Fifth Sacred Thing Film Update and other Pagan News of Note

Top Story: The planned movie adaptation of Starhawk’s novel “The Fifth Sacred Thing,” has officially launched its Kickstarter fundraising campaign (complete with fundraising pitch video featuring Starhawk). They are looking to raise $60,000 dollars in 60 days. There has been just over $10,000 dollars pledged in the first two days. The money will be used to make a professional pitch video to the major film studios.

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“Now we’re asking for your support.  What will we do with the money?  You’ve seen in the video some of the brilliant artists who inspire us, and who want to work with us.  With your help, we’ll be able to create the next phase; designs for sets and costumes, visuals of key scenes, and storyboards for the action.  We can secure the rights to the music and art we need, and do those dull but oh-so-necessary things like finalizing contracts, budgets and financial plans.  To ensure that we are able to continue to develop the strongest possible project, we estimate that we’ll need about double our Kickstarter campaign goal of $60,000, and we’re certain that with your help, along with the tremendous support we’ve been receiving from our entire community, we can do it.”

The official website for the film is here.  They are also encouraging folks to connect with them on Facebook and Twitter. If this succeeds it will be the largest sum of money collectively raised on the Internet for a campaign originating with modern Pagans. Doubling what was raised earlier this year for Japan relief. I’ll have more on this project soon, hopefully including an interview with Starhawk about the proposed film.

Interview with Iceland’s Allsherjargoði: Dr. Karl E. H. Seigfried at The Norse Mythology Blog interviews Hilmar Örn Hilmarsson, chief priest of Iceland’s Ásatrúarfélagið. In the interview they discuss art, mythology, working with Sigur Rós, and the question of pre-Christian survivals (among other things).

KS – Do you see contemporary Ásatrú in Iceland as a continuation of a living tradition that goes back to ancient times, as a recreation and revival of a practice that had ended, as a descendent of 19th century nationalist romantic mysticism, as a post-war rejection of modernity, or as a post-1960s counterculture movement?

HÖH – I think, probably, I would say “yes” to all those things. The influence of this seems to resonate with Icelanders. The poems never really went away, and they’ve been treasured ever since they were handed down orally and written down. I’m pretty certain that the people in the learned places of Oddi and Reykholt and [elsewhere] were reading Ovid and Roman mythology, and they realized, “My god, we have this thinghere which is a living and vibrant thing, and this is what my great-grandfather believed in,” and stuff like that. I think it never really went away.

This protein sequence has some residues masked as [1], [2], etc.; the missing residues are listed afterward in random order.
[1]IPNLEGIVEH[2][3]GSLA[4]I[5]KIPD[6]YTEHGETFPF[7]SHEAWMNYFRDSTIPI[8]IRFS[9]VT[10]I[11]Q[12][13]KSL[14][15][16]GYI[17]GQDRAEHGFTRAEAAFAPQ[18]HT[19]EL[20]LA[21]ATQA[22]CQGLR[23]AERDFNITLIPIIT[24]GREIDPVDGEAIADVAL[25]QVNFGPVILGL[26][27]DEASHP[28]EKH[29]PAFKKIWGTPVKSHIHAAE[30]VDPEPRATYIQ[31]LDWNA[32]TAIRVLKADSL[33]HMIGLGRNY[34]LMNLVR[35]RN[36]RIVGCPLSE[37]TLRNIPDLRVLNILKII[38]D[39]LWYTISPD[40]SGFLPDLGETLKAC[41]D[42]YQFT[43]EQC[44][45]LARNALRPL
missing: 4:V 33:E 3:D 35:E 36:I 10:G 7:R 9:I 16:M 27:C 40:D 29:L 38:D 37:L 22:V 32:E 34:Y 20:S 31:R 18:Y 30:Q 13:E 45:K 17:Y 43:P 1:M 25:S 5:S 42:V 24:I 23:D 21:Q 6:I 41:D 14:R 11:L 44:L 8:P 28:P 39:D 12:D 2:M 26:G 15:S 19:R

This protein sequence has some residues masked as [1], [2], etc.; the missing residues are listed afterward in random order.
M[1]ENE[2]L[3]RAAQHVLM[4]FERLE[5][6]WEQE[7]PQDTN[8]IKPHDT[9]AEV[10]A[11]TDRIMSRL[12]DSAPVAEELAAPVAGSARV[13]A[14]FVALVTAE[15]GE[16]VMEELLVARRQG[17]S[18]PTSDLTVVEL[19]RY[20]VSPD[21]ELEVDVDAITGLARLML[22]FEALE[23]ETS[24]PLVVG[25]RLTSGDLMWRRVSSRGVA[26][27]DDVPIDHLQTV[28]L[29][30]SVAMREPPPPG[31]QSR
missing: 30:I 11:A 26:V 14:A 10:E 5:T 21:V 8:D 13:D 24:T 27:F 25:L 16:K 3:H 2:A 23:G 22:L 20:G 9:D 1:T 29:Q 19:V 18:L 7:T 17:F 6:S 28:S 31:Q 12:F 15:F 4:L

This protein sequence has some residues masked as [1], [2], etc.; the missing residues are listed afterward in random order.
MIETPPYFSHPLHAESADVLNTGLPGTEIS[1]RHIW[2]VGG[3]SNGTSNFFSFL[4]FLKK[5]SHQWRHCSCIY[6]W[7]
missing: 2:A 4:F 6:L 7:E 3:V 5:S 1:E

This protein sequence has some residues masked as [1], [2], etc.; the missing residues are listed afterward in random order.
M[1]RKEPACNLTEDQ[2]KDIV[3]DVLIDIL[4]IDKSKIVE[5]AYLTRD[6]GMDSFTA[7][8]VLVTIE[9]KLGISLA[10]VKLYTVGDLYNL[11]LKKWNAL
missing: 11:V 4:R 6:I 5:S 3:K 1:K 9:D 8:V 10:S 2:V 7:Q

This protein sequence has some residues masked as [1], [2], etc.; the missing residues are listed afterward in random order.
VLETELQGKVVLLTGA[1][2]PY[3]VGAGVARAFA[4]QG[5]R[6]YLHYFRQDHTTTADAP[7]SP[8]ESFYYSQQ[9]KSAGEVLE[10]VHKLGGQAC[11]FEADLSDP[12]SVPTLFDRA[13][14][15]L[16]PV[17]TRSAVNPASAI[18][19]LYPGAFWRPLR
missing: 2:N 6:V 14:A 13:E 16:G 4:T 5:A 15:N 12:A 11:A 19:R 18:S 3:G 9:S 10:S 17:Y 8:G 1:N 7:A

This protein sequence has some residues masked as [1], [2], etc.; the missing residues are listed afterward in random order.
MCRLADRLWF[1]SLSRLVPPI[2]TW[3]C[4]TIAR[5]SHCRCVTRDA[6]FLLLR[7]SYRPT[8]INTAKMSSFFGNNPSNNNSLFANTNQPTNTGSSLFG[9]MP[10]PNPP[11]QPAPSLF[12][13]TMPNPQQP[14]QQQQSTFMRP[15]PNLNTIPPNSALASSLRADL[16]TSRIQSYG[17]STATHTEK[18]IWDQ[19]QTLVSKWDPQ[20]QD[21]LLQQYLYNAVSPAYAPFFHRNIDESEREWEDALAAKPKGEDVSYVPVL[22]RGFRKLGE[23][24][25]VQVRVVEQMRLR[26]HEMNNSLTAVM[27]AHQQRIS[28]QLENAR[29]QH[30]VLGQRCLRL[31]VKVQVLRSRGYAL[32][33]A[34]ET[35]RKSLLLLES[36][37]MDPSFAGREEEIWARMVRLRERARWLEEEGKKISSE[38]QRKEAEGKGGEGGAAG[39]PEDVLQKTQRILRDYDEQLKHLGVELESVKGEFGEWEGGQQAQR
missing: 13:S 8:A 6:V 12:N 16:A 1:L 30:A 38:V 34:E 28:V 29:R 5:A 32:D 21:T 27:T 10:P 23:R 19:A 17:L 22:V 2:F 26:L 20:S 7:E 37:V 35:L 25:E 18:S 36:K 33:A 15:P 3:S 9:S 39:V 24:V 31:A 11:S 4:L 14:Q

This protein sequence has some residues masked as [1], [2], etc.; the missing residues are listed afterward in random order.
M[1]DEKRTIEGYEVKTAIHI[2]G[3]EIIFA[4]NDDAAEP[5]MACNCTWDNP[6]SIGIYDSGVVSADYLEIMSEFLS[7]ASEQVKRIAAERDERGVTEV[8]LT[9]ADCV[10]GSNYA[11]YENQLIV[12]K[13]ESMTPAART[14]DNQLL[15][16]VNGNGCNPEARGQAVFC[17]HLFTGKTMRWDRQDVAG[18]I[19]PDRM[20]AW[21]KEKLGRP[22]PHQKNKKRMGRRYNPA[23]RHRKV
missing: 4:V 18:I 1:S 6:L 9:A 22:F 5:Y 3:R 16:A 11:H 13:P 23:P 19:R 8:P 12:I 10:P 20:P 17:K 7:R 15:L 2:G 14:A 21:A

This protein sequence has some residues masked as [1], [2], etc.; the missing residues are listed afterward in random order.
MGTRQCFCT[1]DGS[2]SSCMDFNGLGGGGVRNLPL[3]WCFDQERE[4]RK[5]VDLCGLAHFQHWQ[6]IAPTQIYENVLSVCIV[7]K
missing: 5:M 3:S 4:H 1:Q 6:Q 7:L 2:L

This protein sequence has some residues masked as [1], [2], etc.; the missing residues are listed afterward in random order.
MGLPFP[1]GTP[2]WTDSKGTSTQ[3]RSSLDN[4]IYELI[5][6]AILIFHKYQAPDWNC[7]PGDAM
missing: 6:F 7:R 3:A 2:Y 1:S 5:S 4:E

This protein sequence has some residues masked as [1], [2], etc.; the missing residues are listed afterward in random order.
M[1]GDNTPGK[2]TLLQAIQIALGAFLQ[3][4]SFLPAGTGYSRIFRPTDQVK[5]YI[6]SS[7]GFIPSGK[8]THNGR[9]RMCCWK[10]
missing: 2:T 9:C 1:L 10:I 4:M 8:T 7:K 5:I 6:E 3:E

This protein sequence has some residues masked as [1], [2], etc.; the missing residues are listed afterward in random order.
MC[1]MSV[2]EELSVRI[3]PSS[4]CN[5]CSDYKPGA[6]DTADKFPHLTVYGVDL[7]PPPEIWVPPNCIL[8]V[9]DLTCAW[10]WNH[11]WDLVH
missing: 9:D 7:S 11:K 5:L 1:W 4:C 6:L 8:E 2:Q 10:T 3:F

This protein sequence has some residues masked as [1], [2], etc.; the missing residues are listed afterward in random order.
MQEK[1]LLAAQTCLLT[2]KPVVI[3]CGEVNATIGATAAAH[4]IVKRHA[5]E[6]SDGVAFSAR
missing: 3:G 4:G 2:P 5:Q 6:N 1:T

It was said – after the conversion in 1000 or 999 – that you could not worship the old gods except in secrecy. That was part of the truce. People carried on secret worship for at least two centuries. I don’t think it ever really went away. To illustrate that, I met this old man in the shop yesterday. He came up to me and shook my hand, and he told me that – when he was confirmed in the early 1920s – his grandmother came to him and gave him a book with the Eddic poems and said, “You should read that, because this is what we also believe.” She thought, “Christianity is okay, but you should not forget your roots.” Ha! I think that’s really a telling story.

The whole thing is worth a read, and that’s only part one! Check out the entire blog, which is chock-full of interesting interviews, including one with Jóhanna G. Harðardóttir of the Ásatrúarfélagið.

A Wiccaning at PSG: Cara Schulz from PNC-Minnesota has posted a brief report and pictures of a Wiccaning that took place earlier this week at the 2011 Pagan Spirit Gathering in Illinois.

“Rev. Fox blessed the child with element of earth, air, water, fire, and spirit and gifted Arden with a feather found on site.  Arden enjoyed the first half of the ceremony, especially when Fox played peek-a-boo with him.  But as the sun came out, so did some tears.  Rev. Fox noted that was just what Arden should expect from  life, times of laughter and times of tears.  The parents, Kidril and Twitch, then gave their baby his first drum and gave him their blessings.  The community was then invited to grant Arden blessings such as friendship, comfort, peace, and love.”

I realize that a Wiccaning (or ‘saining’) at a festival isn’t the biggest news, but I don’t feel enough attention is paid to our faiths outside of big events or inadvertent scandals. Depictions of modern Pagans living their faith, going through life’s many transitions, can be an important tool for outreach and understanding. I’d like to thank Selena Fox, Kidril, Twitch, and Arden for agreeing to share this moment with the world.

My Take on Religious Exemptions: My latest panelist response for the Washington Post’s On Faith section is now up. This time I tackled the issue of religious exemptions in New York’s proposed gay marriage bill.

“Often overlooked in this wrangling over exemptions are religious groups that fully support equal rights and protections for all American citizens, even the gay ones. Gay marriage is almost wholly uncontroversial among modern Pagan faiths. Druid group Ar nDraiocht Fein (ADF)has “never believed that the institution of marriage could possibly be threatened by the existence of married people of any gender,” while Pagan scholar Michael York, author of “Pagan Theology: Paganism as a World Religion,”underlines that sentiment by proclaiming that “freedom has to be the highest Pagan goal and virtue.” Gay marriage has been endorsed by notable Pagan leaders like my fellow co-panelist Starhawk, along with leading Pagan organizations like Covenant of the Goddess (COG) and Cherry Hill Seminary. Yet, despite this, few seem unconcerned that one religious moral view concerning marriage is allowed to override another. The simple fact is that certain Christian and Catholic groups are used to getting their way, and it matters little to them if a moral world-view they endorse overrules the world-views of other religious groups. So the more exemptions granted, the more we’re tacitly saying a socially conservative Judeo-Christian approach to these issues is the de facto “religious” perspective.”